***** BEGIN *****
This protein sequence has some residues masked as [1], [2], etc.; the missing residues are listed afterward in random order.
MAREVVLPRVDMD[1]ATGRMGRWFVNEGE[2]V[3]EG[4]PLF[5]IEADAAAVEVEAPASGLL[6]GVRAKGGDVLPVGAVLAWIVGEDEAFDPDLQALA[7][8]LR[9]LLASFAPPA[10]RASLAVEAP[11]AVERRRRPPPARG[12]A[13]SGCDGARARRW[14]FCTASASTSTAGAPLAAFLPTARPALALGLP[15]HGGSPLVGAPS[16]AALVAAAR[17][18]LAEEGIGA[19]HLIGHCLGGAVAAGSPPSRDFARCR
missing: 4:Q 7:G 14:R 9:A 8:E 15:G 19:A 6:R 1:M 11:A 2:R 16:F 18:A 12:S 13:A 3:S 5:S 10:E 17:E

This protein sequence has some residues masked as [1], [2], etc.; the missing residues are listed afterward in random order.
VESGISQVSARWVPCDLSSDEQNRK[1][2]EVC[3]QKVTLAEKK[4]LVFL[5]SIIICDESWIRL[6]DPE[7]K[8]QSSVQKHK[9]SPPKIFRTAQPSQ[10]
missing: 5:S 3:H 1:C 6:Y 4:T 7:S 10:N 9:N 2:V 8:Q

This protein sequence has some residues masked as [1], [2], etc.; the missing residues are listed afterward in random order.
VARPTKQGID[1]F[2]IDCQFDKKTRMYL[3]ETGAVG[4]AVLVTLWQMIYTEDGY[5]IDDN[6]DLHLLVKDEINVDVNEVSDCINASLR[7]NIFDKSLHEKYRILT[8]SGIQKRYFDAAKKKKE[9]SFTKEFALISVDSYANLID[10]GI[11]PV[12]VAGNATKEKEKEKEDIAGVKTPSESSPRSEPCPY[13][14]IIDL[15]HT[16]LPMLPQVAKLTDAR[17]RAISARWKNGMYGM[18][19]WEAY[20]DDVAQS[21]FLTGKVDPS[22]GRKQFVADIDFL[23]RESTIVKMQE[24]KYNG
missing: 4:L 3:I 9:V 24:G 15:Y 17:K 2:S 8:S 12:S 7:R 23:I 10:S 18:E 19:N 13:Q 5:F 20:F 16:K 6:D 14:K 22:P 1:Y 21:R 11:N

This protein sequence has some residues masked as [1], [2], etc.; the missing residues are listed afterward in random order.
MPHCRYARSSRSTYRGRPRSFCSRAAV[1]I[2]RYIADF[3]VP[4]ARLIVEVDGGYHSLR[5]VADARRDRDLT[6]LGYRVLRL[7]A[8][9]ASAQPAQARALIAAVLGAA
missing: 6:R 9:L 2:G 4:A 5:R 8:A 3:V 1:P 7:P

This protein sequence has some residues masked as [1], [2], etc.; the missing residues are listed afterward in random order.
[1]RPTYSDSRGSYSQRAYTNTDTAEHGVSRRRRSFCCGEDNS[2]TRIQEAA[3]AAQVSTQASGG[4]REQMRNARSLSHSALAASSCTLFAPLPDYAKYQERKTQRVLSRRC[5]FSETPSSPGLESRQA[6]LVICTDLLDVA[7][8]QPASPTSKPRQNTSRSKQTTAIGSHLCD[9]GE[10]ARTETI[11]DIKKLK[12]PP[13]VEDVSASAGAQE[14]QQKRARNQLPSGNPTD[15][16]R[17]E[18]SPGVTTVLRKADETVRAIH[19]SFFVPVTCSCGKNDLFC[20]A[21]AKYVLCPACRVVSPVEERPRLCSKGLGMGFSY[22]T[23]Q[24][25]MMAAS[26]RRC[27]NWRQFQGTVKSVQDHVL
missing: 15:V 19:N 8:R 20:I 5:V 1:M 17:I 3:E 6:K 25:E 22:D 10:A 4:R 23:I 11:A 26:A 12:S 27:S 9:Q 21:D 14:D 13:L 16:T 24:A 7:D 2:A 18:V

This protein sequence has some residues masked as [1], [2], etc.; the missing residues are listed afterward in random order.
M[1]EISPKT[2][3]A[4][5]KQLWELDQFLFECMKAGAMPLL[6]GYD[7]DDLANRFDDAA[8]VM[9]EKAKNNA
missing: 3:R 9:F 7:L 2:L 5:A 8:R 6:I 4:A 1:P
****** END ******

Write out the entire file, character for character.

This protein sequence has some residues masked as [1], [2], etc.; the missing residues are listed afterward in random order.
MAREVVLPRVDMD[1]ATGRMGRWFVNEGE[2]V[3]EG[4]PLF[5]IEADAAAVEVEAPASGLL[6]GVRAKGGDVLPVGAVLAWIVGEDEAFDPDLQALA[7][8]LR[9]LLASFAPPA[10]RASLAVEAP[11]AVERRRRPPPARG[12]A[13]SGCDGARARRW[14]FCTASASTSTAGAPLAAFLPTARPALALGLP[15]HGGSPLVGAPS[16]AALVAAAR[17][18]LAEEGIGA[19]HLIGHCLGGAVAAGSPPSRDFARCR
missing: 4:Q 7:G 14:R 9:A 8:E 15:G 19:A 6:R 1:M 11:A 2:R 16:F 18:A 12:S 13:A 3:S 5:S 10:E 17:E

This protein sequence has some residues masked as [1], [2], etc.; the missing residues are listed afterward in random order.
VESGISQVSARWVPCDLSSDEQNRK[1][2]EVC[3]QKVTLAEKK[4]LVFL[5]SIIICDESWIRL[6]DPE[7]K[8]QSSVQKHK[9]SPPKIFRTAQPSQ[10]
missing: 5:S 3:H 1:C 6:Y 4:T 7:S 10:N 9:N 2:V 8:Q

This protein sequence has some residues masked as [1], [2], etc.; the missing residues are listed afterward in random order.
VARPTKQGID[1]F[2]IDCQFDKKTRMYL[3]ETGAVG[4]AVLVTLWQMIYTEDGY[5]IDDN[6]DLHLLVKDEINVDVNEVSDCINASLR[7]NIFDKSLHEKYRILT[8]SGIQKRYFDAAKKKKE[9]SFTKEFALISVDSYANLID[10]GI[11]PV[12]VAGNATKEKEKEKEDIAGVKTPSESSPRSEPCPY[13][14]IIDL[15]HT[16]LPMLPQVAKLTDAR[17]RAISARWKNGMYGM[18][19]WEAY[20]DDVAQS[21]FLTGKVDPS[22]GRKQFVADIDFL[23]RESTIVKMQE[24]KYNG
missing: 4:L 3:I 9:V 24:G 15:Y 17:K 2:S 8:S 12:S 7:R 23:I 10:S 18:E 19:N 13:Q 5:F 20:F 16:K 6:D 14:K 22:P 1:Y 21:R 11:N

This protein sequence has some residues masked as [1], [2], etc.; the missing residues are listed afterward in random order.
MPHCRYARSSRSTYRGRPRSFCSRAAV[1]I[2]RYIADF[3]VP[4]ARLIVEVDGGYHSLR[5]VADARRDRDLT[6]LGYRVLRL[7]A[8][9]ASAQPAQARALIAAVLGAA
missing: 6:R 9:L 2:G 4:A 5:R 8:A 3:V 1:P 7:P

This protein sequence has some residues masked as [1], [2], etc.; the missing residues are listed afterward in random order.
[1]RPTYSDSRGSYSQRAYTNTDTAEHGVSRRRRSFCCGEDNS[2]TRIQEAA[3]AAQVSTQASGG[4]REQMRNARSLSHSALAASSCTLFAPLPDYAKYQERKTQRVLSRRC[5]FSETPSSPGLESRQA[6]LVICTDLLDVA[7][8]QPASPTSKPRQNTSRSKQTTAIGSHLCD[9]GE[10]ARTETI[11]DIKKLK[12]PP[13]VEDVSASAGAQE[14]QQKRARNQLPSGNPTD[15][16]R[17]E[18]SPGVTTVLRKADETVRAIH[19]SFFVPVTCSCGKNDLFC[20]A[21]AKYVLCPACRVVSPVEERPRLCSKGLGMGFSY[22]T[23]Q[24][25]MMAAS[26]RRC[27]NWRQFQGTVKSVQDHVL
missing: 15:V 19:N 8:R 20:I 5:V 1:M 17:I 3:E 6:K 25:E 22:D 10:A 4:R 23:I 11:A 26:A 12:S 27:S 9:Q 21:D 14:D 13:L 16:T 24:A 7:D 2:A 18:V

This protein sequence has some residues masked as [1], [2], etc.; the missing residues are listed afterward in random order.
M[1]EISPKT[2][3]A[4][5]KQLWELDQFLFECMKAGAMPLL[6]GYD[7]DDLANRFDDAA[8]VM[9]EKAKNNA
missing: 3:R 9:F 7:L 2:L 5:A 8:R 6:I 4:A 1:P